Saturday, February 27, 2010

Stage Irish in "Murder, She Wrote: The Celtic Riddle"

Just watched "Murder, She Wrote: The Celtic Riddle", set in Ireland. I've seen worse imitations of Ireland by American films and TV (notably an episode of the old Mission Impossible where people were terrified of a fake banshee and the carriage of death or something, jeeeeez that was pathetic), but still, it seems at least 75% of the 'Irish' cast were not only American, they seemed to have spent less than 10 minutes practicing their Irish accents... the better ones manage to mix some kind of Irish accent in with English, Scottish and a bit of a Russian twinge. The worse ones (e.g. the spiky-haired mechanic modelling his look after Johnny Rotten who sounds more Scandinavian than anything, and the blonde male cop) make a complete bollox of it, or just give up completely. I guess almost all the dialogue scenes were filmed in the States? Otherwise there's really no excuse for hiring Americans with bad stage Irish accents to play Irish characters - if it was filmed in Ireland, why would you ship American actors over to do a crappy job?

Can you imagine an Irish film crew flying to the USA and bringing Irish actors over to play Americans, with horrible cheesy accents that don't convince anyone?

Apart from the actors, there are cars you don't see here (e.g. Chevrolet police cars or the big Ford van which tries to drive someone off the road) and obviously fake number plates (with non-existent county codes)... which is to be expected I guess. Plenty of modern films and TV series simply do without number plates altogether (Fringe, IIRC), which kind of spoils the realism IMO.

Some stupid did not do the research mistakes:
  • Who... WHO refers to the Irish language as "the Gaelic language"? Christ on a bike, do some research!

  • The same supposedly Irish character also failed to recognise Ogham script (which is fairly distinctive) but then later seemed to know about its history... which is it - does she know about it or not? Be consistent, damnit!

  • A letterhead addressed to "Dublin BT238479, Ireland" or similar - Ireland is not in the UK and we don't use UK postcodes!! WTF

Other than that, it was basically an extra-long episode of Murder She Wrote. It kind of petered out a bit, perhaps because I was getting distracted by the silly errors, or perhaps the 45-minute format worked better for the series?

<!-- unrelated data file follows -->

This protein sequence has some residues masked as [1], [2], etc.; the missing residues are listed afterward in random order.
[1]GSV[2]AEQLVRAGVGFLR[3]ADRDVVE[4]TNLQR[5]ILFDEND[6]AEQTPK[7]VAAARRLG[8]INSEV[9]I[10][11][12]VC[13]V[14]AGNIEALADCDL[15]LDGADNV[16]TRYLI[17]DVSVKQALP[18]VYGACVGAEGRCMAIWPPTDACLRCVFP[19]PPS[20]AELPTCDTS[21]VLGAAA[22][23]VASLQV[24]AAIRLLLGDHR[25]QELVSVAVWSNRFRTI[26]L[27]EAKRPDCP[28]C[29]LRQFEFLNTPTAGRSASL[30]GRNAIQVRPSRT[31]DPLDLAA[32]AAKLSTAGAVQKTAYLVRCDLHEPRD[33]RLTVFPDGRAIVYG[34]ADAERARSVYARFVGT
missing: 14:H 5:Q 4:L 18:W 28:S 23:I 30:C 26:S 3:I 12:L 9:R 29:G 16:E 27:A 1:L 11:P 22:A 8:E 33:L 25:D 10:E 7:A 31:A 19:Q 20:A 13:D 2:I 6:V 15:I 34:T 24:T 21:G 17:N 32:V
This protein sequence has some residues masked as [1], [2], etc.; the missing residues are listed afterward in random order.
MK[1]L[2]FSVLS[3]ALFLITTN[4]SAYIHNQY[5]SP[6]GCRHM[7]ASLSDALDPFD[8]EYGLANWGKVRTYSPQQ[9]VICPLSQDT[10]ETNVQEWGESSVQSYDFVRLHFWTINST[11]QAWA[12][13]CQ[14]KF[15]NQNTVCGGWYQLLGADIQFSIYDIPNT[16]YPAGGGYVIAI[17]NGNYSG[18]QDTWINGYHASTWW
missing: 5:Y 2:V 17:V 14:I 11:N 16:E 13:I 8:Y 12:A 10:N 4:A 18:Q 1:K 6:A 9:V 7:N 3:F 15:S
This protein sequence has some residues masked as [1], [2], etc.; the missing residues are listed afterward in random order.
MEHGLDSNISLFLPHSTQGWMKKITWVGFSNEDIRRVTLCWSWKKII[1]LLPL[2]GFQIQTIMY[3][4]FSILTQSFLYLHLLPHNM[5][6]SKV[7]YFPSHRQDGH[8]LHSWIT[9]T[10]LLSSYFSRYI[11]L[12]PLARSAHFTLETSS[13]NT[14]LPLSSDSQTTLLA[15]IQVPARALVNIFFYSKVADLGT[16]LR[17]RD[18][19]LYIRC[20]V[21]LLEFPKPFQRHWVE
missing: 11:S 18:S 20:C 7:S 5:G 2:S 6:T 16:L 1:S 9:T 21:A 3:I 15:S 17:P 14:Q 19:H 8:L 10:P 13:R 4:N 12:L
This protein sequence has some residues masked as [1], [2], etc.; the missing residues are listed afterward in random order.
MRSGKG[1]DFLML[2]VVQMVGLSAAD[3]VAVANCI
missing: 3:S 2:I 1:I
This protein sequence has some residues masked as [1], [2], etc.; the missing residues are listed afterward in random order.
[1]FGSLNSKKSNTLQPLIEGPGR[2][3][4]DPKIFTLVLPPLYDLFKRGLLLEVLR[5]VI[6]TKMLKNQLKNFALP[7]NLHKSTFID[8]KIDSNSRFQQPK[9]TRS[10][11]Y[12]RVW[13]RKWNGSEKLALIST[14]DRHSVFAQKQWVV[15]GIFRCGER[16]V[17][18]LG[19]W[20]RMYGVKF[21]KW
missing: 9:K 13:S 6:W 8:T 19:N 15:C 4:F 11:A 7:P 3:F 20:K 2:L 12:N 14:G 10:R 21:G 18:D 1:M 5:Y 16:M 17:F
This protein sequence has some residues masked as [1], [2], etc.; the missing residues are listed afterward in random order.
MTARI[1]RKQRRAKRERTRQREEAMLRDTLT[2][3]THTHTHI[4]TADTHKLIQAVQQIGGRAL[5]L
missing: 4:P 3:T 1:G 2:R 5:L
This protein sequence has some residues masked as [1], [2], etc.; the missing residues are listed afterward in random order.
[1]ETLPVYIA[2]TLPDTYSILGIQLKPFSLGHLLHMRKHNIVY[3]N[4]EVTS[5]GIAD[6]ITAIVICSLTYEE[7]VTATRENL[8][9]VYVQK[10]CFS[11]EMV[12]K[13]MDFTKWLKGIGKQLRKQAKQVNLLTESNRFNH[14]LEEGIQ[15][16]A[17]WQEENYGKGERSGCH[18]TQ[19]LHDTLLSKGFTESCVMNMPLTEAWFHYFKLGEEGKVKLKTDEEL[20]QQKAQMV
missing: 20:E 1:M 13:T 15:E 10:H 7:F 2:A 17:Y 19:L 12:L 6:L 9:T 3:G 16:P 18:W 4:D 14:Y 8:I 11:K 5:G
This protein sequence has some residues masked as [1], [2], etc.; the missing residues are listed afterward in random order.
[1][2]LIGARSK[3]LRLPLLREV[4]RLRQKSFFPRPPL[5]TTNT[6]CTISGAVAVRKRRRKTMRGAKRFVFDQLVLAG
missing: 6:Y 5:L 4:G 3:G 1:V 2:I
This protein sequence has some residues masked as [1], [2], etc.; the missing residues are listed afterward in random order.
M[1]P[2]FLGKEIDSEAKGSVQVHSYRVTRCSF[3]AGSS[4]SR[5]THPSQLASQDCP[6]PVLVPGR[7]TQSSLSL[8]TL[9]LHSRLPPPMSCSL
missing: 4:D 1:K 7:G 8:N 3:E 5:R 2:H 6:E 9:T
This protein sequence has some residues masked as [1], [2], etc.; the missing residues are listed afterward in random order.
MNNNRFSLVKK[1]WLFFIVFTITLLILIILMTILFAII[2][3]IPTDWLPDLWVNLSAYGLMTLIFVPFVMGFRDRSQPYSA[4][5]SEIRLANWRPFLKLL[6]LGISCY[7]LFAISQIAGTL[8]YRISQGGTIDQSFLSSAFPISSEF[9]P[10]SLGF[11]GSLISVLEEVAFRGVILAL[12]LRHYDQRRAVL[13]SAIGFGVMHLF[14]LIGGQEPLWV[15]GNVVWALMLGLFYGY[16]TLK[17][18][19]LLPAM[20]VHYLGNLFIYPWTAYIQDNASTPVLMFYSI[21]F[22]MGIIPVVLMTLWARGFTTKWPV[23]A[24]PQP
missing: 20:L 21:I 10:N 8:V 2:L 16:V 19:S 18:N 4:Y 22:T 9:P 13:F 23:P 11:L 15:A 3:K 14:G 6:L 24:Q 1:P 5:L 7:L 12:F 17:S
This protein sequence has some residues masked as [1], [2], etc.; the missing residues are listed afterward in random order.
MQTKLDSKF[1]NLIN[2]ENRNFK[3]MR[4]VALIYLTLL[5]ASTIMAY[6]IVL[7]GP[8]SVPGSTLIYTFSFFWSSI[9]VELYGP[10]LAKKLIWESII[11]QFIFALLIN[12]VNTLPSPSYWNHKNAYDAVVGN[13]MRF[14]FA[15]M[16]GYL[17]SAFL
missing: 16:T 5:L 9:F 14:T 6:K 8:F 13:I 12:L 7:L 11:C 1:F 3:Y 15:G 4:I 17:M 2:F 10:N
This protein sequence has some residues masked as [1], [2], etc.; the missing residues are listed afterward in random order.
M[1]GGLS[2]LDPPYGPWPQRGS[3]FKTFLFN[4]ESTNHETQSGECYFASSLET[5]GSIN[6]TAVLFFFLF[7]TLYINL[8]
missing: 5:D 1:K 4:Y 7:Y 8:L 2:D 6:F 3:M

6 comments:

  1. Oh but we do have postcodes;- even Garmin, the American company, knows of PON Codes - http://www.irishpostcodes.ie

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  2. Interesting, I've never heard of them, nor would I expect anyone I know here in Dublin to have knowledge of them.

    We probably do need a more systematic postcode format, although this one is completely unofficial. "Even" Garmin probably heard of them because the implementors probably contacted Garmin first. I see that you have an "Irish Postcodes" blog - are you affiliated with that site?

    In any case, the postcode in question was clearly a UK postcode, which as I said, we do NOT use.

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  3. just watched it there for the first time and a fair bit of it was filmed in ireland (don't know about the indoors shots)so i guess they did ship over american actors with shoddy actors. there was a lot of filming done in rathdrum and some in aughrim (i know cos i only live a few miles down the road)

    as for the postcodes...BT postcodes are from northern ireland and the only time a postcode is used in the republic id in dublin eg dublin 1, dublin 2 etc.

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  4. I am currently being tortured by the weird abuse of the Irish language on the Celtic Riddle.
    My girlfriend specifically wanted to watch this programme - I immediately started to laugh at the ridiculous accents, the detective is the first person to appear that had a distinctive accent that rang true to my memory of Irish.

    The Americans really can't help butchering other nationalities accents!

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  5. I'm an American, and I found the accents laughable, too. Many of the actors couldn't keep the accent going for more than a word or two per line. But to be fair, this is an American television production. I expect that most of the scenes with the main actors were filmed in the U.S., and so it wasn't like they were hiring American actors to work in Ireland. So they hired L.A.-based actors like Fionnula Flanagan, who, at least, was born and raised in Ireland, although she's lived long enough in the U.S. that her accent seems to have worn away.

    In any case, just understand that television shows do this in every country. U.K. mystery shows, for example, give American characters strange, stilted voices, and if they are Southern U.S., they all sound like Foghorn Leghorn. Given the budgets of these shows, using local actors with poor accents is probably inevitable in these situations. The alternative, I guess, is doing what the Michael Gambon "Maigret" show does...although all the main characters are French, everyone simply talks in their normal, British voices, as though daring the audience to call them on it.

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